I have said it is composed of Christians who have mutually and definitely agreed to meet, etc.; for it is absolutely necessary in the first place that they should consult and come to a distinct, definite, and formal agreement to associate themselves under the character of a church. This indeed is always done from the necessity of the case at the first, since it is impossible that a church could be formed without such consultation and agreement. In the propriety of this, therefore, all concur; but when the same principle is to be applied in the reception of new members, or rather persons applying for membership, many become squeamish and think there should be no consultation, agreement, or formal reception in their case. This point of order, therefore, deserves notice; for these suppose that persons are introduced into the church by believing and being baptized, forgetting that those who are born of water and spirit are introduced into the kingdom of heaven, and that "kingdom of heaven" and "church" stand for very different ideas. For though the word "church" is sometimes made to stand for all the subjects of the kingdom, and perhaps even to include the king, it never includes the territory of the kingdom, and therefore can not be synonymous with the "kingdom of heaven;" and besides we do not use the word in the wide and less frequent sense when we apply it, as in the case in question, to a particular body of disciples meeting in a particular place, and therefore distinguished [98] from every other congregation. Neither does any one become a member of any such particular body by immersion, even if immersed by one of its members, as the circumstances of the case, location, etc., may render it more convenient for the person to have his membership in a distant part of the country. When, therefore, such a one selects that congregation with which it is most convenient for him to meet, it is just as necessary that he should distinctly and publicly express his desire to unite with them in keeping the ordinances and be received by them accordingly, as it was for them to agree with and receive each other in the first instance. And it is improper on either of these occasions to inquire each others' opinions or views of Christianity upon any pretence, and sit in judgment upon them; for when the church is assured from letters of recommendation or from their own knowledge that the person applying for membership has confessed Christ and put him on by immersion, and that he continues to walk in him, (and these are the only inquiries which can lawfully be made,) it would be wrong, in my opinion, to make his reception a question at all. All that is necessary is that he should publicly express his wish to unite with the congregation and be formally and cordially received.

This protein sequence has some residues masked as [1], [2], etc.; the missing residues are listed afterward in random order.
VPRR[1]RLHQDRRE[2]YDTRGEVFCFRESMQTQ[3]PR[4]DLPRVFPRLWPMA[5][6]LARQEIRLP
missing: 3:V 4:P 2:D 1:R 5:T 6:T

The peculiar form to be adopted on these occasions does not seem to me of much consequence, so that it express the thing done. The giving the right hand, which is the common token of the ratification of an agreement between men in general, and which was employed for this end by James, John and Cephas in regard of Paul and Barnabas, (Gal. ii. 9,) is a very proper and appropriate form. The church in Alleghany town has a very pleasing and impressive way of receiving members. The right hand of fellowship is given, and at the same time a Bible is presented in the name of the church, accompanied by a few appropriate remarks. Thus each new member receives a Bible as a present from the church, (to which the Bible of right belongs, and by which it is therefore most appropriately bestowed,) and this token of regard and cordial reception is not only greatly endeared on this account, but is ever a source of the most agreeable and often, beneficial associations.

      It is scarcely necessary to add what must appear plain to all, that each church, being distinguished by the circumstances of its locality and recognized as a separate body, ought as a matter of course to know distinctly who are members of the congregation; and for this end should keep a list of the original members, to which the names of new ones can be added, and from which the names of those who leave the church can be taken. By this, as it were, family record of births and deaths, the church can always be definitely recognized as a body, and many matters often most important to the congregation in cases of [99] discipline are thus preserved correctly, instead of being committed to the unfaithful memories of an ever changing population.